Healing in Dayton

Just south of central Dayton, Ohio, in the heart of one of the city's historic districts, is a stretch of road familiar to all the locals: A two block section of Fifth Avenue that is home to an eclectic mix of high-end restaurants, bars, oddity shops, tattoo parlors, a Goodwill, and an adult video store. This odd collection is the result of an ongoing gentrification process; this historic strip has been taken over by younger adults, eager to consume the wares of microbreweries, espresso bars, and farm-to-table eateries. Yet traces of the old order remain. As a result, this road is neither rich nor poor, neither high-brow nor low-brow. It's simply a representation of everything the city has to offer, both good and bad.

The official name for this neighborhood is the Oregon District. My husband and I have enjoyed many pleasant evenings there at some of our favorite restaurants--Lily's Bistro, Roost, Salar, Thai 9--and then gone home before the street becomes overwhelmed with bar patrons in various stages of sobriety (or lack thereof). Most members of our generation have enjoyed what this street has to offer, and remarked at how fortunate we are to finally have some decent food in what is, for the most part, a relatively simple Midwestern town.

Then something happened that changed the nature of this place: In the early hours of the Lord's Day, a young man came to that stretch of Fifth Avenue clothed in body armor and bearing a weapon. He opened fire on his own sister and several others enjoying the warmth of a summer evening. Within seconds, the historic road was running with the blood of fallen men and women. Many ran back into the buildings, trying desperately to escape a violent death. The gunman approached the door of one of the bars, likely intending to kill everyone inside, but he was shot dead by police officers.

The police performed their duty superbly. Within 30 seconds, they responded to and brought down an active shooter wearing protective armor. There are few on planet earth who could have reacted faster or more effectively. And yet 30 seconds is a lifetime during a mass shooting.

In this case, nine lifetimes.

Nine dead, and twenty-two wounded. Our beloved street had become a war zone. And I don't simply mean that the carnage was comparable to war; I mean that these killings soon became yet another political point seized upon by strangers. Dayton has lost far more people this year to opioid abuse--we have one of the worst addiction crises in the country. Just two months earlier, we were hit by a string of tornadoes that also wreaked death and destruction. I don't  know how many people are annually shot and killed in Dayton, but it's probably more than nine. Yet the nature of this particular event, coming as it did on the heels of another mass shooting in El Paso, ensured that it would become a political football.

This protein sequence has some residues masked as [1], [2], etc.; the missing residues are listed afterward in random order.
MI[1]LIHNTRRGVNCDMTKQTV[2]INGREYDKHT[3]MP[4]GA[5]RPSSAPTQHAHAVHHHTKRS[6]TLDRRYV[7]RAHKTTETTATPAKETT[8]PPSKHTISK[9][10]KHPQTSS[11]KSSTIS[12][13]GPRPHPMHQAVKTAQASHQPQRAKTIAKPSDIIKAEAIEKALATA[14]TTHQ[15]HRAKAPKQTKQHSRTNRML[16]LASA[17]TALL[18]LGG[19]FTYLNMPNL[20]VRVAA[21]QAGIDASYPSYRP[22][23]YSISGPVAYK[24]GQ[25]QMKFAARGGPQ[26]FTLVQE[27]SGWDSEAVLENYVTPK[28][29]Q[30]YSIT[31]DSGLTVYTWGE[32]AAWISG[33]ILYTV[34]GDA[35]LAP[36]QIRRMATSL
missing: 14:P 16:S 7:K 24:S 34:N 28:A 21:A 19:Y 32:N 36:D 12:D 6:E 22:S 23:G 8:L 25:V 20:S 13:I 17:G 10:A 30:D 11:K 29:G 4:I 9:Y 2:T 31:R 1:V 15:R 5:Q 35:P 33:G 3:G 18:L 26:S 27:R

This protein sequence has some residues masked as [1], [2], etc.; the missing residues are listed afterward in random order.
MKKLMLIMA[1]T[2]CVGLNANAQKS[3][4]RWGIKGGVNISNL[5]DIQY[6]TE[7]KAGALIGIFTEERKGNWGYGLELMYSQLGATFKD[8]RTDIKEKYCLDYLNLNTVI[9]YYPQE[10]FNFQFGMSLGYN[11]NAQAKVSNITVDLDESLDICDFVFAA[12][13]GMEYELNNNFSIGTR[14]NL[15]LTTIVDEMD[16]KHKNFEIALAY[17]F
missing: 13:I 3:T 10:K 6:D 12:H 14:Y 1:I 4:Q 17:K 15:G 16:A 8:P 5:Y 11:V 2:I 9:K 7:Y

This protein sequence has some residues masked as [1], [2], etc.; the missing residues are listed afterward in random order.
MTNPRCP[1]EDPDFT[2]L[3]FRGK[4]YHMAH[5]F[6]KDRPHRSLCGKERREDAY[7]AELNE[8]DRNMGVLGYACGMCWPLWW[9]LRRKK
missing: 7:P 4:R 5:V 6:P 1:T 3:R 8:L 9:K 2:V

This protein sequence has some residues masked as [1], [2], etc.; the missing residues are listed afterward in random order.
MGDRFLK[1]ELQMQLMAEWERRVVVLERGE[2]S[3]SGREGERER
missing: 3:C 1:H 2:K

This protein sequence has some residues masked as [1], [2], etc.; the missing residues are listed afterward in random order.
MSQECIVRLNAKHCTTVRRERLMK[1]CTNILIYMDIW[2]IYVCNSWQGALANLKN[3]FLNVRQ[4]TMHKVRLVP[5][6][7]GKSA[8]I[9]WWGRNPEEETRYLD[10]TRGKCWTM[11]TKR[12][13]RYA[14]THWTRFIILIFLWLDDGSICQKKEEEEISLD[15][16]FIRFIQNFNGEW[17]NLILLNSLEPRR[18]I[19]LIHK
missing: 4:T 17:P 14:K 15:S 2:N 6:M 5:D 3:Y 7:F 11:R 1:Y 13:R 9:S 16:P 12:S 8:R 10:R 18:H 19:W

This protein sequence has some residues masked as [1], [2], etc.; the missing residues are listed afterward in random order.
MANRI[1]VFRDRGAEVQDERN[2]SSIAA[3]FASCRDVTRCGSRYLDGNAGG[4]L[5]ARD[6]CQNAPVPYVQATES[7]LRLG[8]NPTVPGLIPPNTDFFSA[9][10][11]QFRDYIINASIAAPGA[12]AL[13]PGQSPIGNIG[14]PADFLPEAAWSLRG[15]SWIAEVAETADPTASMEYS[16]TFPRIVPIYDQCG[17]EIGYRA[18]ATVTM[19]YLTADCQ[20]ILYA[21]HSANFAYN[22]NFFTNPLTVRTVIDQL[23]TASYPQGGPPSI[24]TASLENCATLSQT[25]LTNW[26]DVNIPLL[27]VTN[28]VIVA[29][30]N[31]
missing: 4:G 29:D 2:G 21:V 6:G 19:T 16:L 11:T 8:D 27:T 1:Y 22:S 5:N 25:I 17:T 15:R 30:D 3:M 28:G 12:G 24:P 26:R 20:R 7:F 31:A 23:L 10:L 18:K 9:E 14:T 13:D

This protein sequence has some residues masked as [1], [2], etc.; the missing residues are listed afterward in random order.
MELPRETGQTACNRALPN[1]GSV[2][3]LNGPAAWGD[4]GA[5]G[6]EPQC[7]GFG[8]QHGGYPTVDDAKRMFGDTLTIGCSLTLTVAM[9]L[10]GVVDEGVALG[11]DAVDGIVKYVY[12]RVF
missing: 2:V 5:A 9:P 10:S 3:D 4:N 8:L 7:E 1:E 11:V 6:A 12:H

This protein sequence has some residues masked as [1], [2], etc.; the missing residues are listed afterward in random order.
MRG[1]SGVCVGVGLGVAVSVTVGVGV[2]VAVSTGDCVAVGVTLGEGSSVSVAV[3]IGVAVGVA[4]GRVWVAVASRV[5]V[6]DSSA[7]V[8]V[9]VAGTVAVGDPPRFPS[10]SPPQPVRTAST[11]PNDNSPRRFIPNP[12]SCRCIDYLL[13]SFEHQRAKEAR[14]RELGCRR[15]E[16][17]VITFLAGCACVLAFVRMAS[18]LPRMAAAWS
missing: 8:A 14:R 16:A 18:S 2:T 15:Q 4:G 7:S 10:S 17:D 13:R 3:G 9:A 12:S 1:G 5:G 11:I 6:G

Within two days, President Donald Trump paid a visit to our city. This is expected of all U.S. presidents after a tragic event, particularly by those who control the 24/7 news cycle. In reality, a visit from the President is not always the best thing when your city has just received a punch to the gut. He brought with him not only the presidential motorcade, but groups of protesters on either side--some blaming him for the shootings, others urging him to keep making America great. This was not what we needed at a time when unity was crucial.

The shooting in El Paso had quickly been blamed on white supremacism. Before flying to visit us, the president made some comments highlighting the apparently liberal views of the Dayton shooter.[1] I cannot say if the shooter was liberal or motivated by political ideology. I doubt the families of the dead care all that much, even as I doubt that the president's typical style of rhetoric is the calming tone that places like Dayton need to bring everyone together. Then again, many of the president's critics also fail to project a sense of calm.

Overnight, the debate over guns in America reignited, as it always does on the heels of a mass shooting. The hot takes were burning up Twitter long before anyone could have known all the facts. For some, a mass shooting will always mean that we need more gun restrictions, while for others it will always mean that we need a good guy with a gun. This debate is old and wearisome, with few able to appreciate the merits of opposing arguments. I learned long ago that firearms are a subject to be broached only at one's own peril, not just in American society in general, but also among my fellow Christians. Emotions run deep on all sides, and disagreement is often interpreted as either subversion or a lack of basic intelligence. Why can brothers and sisters not listen to one another calmly?

Inevitably, there are those who point out that no amount of legislation will fix society's problems, and only the gospel of Jesus Christ can produce the kind of lasting change we need. I agree wholeheartedly. After all, if I did not believe that Jesus Christ has the solution for what ails us, I would not be wasting my time following him. However, I think we all know that there will always be some who reject the gospel, and that societal transformation does not typically happen overnight. The only thing that can truly remove the blood from our streets and hands is the blood of Jesus Christ... but there will always be some who spit upon that precious blood and trample it underfoot.